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It needs to be in context for the organization and as you said in retooling and facilitating digital transformation for government affairs and public relations professionals being able to speak to the rest of the organization in a quantified or quantifiable context is the question that's being asked by the chief executive and by the chief financial officer, just surfacing these information points, these risks, is one thing.
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But then providing context of those risks relative to the enterprise and putting an estimate around it.
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Sure no one's looking for tremendous position here in terms of how the estimate may ultimately resolve itself in terms of dollars.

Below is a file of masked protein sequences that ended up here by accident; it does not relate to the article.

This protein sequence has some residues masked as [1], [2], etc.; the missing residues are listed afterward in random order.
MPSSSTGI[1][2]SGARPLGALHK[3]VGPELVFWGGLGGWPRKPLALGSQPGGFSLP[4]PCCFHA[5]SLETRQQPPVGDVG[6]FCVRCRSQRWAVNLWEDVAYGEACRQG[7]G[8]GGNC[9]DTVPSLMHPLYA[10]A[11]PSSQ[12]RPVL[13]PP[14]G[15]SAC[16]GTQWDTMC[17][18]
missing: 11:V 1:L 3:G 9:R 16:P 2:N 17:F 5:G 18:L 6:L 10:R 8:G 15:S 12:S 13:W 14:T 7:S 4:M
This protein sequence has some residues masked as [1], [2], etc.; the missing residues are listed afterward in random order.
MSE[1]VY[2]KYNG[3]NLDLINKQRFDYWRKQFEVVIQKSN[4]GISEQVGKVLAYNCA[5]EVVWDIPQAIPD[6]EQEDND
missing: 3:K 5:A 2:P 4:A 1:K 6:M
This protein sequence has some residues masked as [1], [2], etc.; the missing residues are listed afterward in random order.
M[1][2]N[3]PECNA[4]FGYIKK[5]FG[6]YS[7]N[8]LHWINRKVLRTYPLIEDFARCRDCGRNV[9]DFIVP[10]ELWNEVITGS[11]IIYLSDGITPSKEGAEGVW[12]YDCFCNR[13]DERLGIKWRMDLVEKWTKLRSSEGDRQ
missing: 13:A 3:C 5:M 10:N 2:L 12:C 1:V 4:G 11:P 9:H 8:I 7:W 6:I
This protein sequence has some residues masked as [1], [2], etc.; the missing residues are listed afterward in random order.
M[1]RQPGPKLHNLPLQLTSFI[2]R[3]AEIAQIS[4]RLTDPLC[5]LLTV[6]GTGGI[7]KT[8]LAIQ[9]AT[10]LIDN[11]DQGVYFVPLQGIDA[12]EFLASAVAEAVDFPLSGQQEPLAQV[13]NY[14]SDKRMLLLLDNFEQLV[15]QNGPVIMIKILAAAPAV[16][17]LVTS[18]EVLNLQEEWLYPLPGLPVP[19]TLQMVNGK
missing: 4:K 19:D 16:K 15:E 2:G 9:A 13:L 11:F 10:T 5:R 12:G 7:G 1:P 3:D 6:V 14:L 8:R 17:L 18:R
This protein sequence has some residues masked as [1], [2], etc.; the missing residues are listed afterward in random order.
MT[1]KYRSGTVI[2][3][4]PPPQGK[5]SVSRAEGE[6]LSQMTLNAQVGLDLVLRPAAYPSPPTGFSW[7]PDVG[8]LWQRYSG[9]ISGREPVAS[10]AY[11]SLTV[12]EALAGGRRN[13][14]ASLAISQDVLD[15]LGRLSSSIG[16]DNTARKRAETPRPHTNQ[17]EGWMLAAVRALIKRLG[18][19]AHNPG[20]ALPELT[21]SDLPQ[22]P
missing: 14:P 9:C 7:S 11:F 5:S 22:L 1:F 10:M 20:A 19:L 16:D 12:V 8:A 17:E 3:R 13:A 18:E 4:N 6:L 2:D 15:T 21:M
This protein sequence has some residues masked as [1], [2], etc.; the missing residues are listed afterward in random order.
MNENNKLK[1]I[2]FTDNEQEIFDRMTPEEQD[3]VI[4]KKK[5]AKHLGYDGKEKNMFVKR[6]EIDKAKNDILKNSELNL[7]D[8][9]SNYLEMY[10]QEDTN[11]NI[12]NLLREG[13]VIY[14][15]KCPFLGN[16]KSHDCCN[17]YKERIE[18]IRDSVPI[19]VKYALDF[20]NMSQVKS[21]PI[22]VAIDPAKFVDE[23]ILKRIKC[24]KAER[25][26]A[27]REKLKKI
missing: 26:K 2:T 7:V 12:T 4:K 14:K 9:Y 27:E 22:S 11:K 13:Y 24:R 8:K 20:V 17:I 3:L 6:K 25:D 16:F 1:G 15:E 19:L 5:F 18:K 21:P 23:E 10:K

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But you need to be able to talk in the language that the C suite is really used to interacting around and the government affairs, public relations communications and advocacy groups need to hold themselves accountable here in terms of managing to results.
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So situational awareness, horizon monitoring necessitates some discipline that really comes out of sort of the risk modeling world. A number of different participants and a good friend here John, in particular, speak to data science and data analytics as it relates to horizon monitoring and it really represents that second element work of being able to take the results.